x Abu Dhabi, UAESaturday 20 January 2018

Zain opens door to investors

Shareholders of the mobile operator are due to vote on a proposal that could lead to the sale of a stake in the company.

Zain, the regional operator, could soon open itself to outside shareholder.
Zain, the regional operator, could soon open itself to outside shareholder.

Shareholders of Zain, the regional mobile operator, will vote at the end of the month on a proposal that would open the door to the sale of a stake in the company. A special shareholder meeting, announced yesterday, will consider the removal of a clause in the company's regulations prohibiting a single shareholder from acquiring more than 2 per cent of the company.

The move is intended to allow a strategic investor, most likely a telecommunications company, to buy a substantial stake in the company from its existing institutional investors, analysts said. Zain's largest investor is the Kuwait Investment Authority (KIA), a sovereign wealth fund, and its second largest is the family-owned Kharafi Group of Kuwait. Zain, which operates mobile networks in 23 countries in the Middle East and Africa, has publicly announced its intention to sell its assets in sub-Saharan Africa, and is in an advanced stage of negotiations with a number of companies regarding the sale.

But yesterday's announcement suggests it is also considering selling a stake in the parent company. "The KIA seems open to selling its stake, and there have been some expressions of interest from strategic investors," said Irfan Ellam, the vice president of research at Al Mal Capital. Zain did not respond to requests for comment. Last month, Etisalat's head of international investments said the company would like to acquire a majority stake in Zain, in comments that were quickly played down by others in the company's management team.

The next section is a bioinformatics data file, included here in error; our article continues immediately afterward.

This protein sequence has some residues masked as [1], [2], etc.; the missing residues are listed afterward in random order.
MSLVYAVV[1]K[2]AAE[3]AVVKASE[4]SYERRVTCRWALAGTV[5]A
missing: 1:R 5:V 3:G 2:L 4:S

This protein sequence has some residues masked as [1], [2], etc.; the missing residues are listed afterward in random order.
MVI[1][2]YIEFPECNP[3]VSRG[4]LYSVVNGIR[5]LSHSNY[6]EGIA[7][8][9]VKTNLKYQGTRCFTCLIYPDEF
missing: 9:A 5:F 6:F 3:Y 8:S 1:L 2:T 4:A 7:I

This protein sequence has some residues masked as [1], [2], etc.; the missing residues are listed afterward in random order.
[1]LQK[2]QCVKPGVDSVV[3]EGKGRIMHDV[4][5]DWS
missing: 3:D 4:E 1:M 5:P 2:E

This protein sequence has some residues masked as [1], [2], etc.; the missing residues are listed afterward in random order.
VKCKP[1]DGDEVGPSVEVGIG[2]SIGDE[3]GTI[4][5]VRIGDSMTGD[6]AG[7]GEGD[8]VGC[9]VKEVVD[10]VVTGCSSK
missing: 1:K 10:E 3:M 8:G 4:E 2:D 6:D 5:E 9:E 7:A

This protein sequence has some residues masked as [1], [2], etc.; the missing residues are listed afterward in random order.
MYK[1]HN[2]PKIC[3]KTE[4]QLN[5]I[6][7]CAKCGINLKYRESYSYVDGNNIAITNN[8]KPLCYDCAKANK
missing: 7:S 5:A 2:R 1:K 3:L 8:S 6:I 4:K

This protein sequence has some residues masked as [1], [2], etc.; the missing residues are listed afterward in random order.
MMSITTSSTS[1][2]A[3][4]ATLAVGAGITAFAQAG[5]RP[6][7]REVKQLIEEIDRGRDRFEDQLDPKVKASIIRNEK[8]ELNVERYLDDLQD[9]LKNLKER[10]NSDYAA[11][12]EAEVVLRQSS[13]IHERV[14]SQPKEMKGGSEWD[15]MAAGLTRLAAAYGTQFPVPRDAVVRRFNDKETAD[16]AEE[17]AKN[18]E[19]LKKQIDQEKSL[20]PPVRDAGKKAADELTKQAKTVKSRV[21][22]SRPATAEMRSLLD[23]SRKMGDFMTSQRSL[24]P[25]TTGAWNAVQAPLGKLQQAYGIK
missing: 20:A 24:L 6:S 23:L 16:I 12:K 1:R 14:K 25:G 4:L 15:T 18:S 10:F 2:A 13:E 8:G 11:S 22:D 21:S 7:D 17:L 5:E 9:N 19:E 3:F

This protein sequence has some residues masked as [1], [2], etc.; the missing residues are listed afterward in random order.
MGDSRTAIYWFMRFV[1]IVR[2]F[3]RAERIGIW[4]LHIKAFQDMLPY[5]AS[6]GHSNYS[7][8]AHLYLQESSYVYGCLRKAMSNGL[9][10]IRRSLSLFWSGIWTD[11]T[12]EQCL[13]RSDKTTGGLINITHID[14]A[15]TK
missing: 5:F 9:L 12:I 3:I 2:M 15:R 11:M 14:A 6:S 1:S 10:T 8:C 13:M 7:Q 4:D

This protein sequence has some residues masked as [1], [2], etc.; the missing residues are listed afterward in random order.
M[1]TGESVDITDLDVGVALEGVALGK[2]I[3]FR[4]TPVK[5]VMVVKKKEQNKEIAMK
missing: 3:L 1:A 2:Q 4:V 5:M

"We did not present any proposal or bid to acquire a stake in Zain or any of its assets in Africa," its chairman, Mohammed Omran, said at the time. "We also did not negotiate nor discuss any of these issues with Zain officials." Yesterday, Etisalat declined to comment in response to Zain's announcement. Shares in Zain, which are traded on the Kuwait Stock Exchange, have risen and fallen sharply in recent months after a series of rumours regarding potential merger and acquisition activity. They rose by more than 7 per cent last Tuesday after rumours of the special shareholder vote made their way through Kuwait's tight-knit investment community.

The stock is now trading at a considerable premium to its fair value, Mr Allam said, suggesting that any big investment at current prices was likely to come from an investor with a strategic interest in the regional market. "It would not make sense for a financial investor at this level. It would have to be a strategic investor," Mr Allam said. "The stock is already trading close to the premium that a strategic investor would pay for management control."

Shuaa Capital recently downgraded its outlook for Zain stock, expressing concerns that its premium prices no longer matched the risk profile of a company doing business in markets across sub-Saharan Africa. Shuaa also said that individual shareholders could be left in the cold by a strategic investor doing a private deal with the KIA or the Kharafi Group, offering a premium price that would not be extended to regular investors.